Differential effects of lipoic acid stereoisomers on glucose metabolism in insulin-resistant skeletal muscle.
Am J Physiol. 1997 Jul;273(1 Pt 1):E185-91. PMID: 9252495
Department of Physiology, University of Arizona, Tucson 85721-0093, USA.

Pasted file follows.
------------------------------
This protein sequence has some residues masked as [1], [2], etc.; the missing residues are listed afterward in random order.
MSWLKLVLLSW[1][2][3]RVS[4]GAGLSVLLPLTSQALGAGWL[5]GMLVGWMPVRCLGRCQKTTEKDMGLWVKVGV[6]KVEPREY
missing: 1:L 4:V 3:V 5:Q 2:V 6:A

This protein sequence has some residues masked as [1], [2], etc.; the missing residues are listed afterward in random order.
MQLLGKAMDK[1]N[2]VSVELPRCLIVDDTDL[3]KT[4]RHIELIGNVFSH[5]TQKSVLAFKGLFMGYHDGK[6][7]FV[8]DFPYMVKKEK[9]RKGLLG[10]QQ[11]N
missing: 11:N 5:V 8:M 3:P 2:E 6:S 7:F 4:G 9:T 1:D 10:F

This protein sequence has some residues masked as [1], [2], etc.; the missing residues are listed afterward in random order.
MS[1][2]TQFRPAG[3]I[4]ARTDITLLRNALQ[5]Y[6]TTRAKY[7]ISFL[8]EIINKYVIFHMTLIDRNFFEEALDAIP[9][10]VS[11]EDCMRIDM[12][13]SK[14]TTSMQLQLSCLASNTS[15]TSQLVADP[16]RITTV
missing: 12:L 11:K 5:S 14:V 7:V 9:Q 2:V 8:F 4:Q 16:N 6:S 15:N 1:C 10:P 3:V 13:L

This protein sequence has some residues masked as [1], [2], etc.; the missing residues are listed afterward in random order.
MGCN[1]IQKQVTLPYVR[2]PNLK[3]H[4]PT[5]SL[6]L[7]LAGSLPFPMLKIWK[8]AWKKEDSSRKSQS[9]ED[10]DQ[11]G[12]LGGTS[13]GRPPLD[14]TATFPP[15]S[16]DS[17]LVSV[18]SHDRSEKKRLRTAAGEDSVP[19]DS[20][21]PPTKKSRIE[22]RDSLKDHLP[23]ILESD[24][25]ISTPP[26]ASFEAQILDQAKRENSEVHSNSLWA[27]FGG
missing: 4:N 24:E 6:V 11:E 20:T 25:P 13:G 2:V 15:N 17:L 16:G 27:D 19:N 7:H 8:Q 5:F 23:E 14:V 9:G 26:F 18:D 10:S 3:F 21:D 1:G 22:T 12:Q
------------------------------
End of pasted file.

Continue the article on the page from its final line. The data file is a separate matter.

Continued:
The racemic mixture of the antioxidant alpha-lipoic acid (ALA) enhances insulin-stimulated glucose metabolism in insulin-resistant humans and animals. We determined the individual effects of the pure R-(+) and S-(-) enantiomers of ALA on glucose metabolism in skeletal muscle of an animal model of insulin resistance, hyperinsulinemia, and dyslipidemia: the obese Zucker (fa/fa) rat. Obese rats were treated intraperitoneally acutely (100 mg/kg body wt for 1 h) or chronically [10 days with 30 mg/kg of R-(+)-ALA or 50 mg/kg of S-(-)-ALA]. Glucose transport [2-deoxyglucose (2-DG) uptake], glycogen synthesis, and glucose oxidation were determined in the epitrochlearis muscles in the absence or presence of insulin (13.3 nM). Acutely, R-(+)-ALA increased insulin-mediated 2-DG-uptake by 64% (P<0.05), whereas S-(-)-ALA had no significant effect. Although chronic R-(+)-ALA treatment significantly reduced plasma insulin (17%) and free fatty acids (FFA; 35%) relative to vehicle-treated obese animals, S-(-)-ALA treatment further increased insulin (15%) and had no effect on FFA. Insulin-stimulated 2-DG uptake was increased by 65% by chronic R-(+)-ALA treatment, whereas S-(-)-ALA administration resulted in only a 29% improvement. Chronic R-(+)-ALA treatment elicited a 26% increase in insulin-stimulated glycogen synthesis and a 33% enhancement of insulin-stimulated glucose oxidation. No significant increase in these parameters was observed after S-(-)-ALA treatment. Glucose transporter (GLUT-4) protein was unchanged after chronic R-(+)-ALA treatment but was reduced to 81 +/- 6% of obese control with S-(-)-ALA treatment. Therefore, chronic parenteral treatment with the antioxidant ALA enhances insulin-stimulated glucose transport and non-oxidative and oxidative glucose metabolism in insulin-resistant rat skeletal muscle, with the R-(+) enantiomer being much more effective than the S-(-) enantiomer.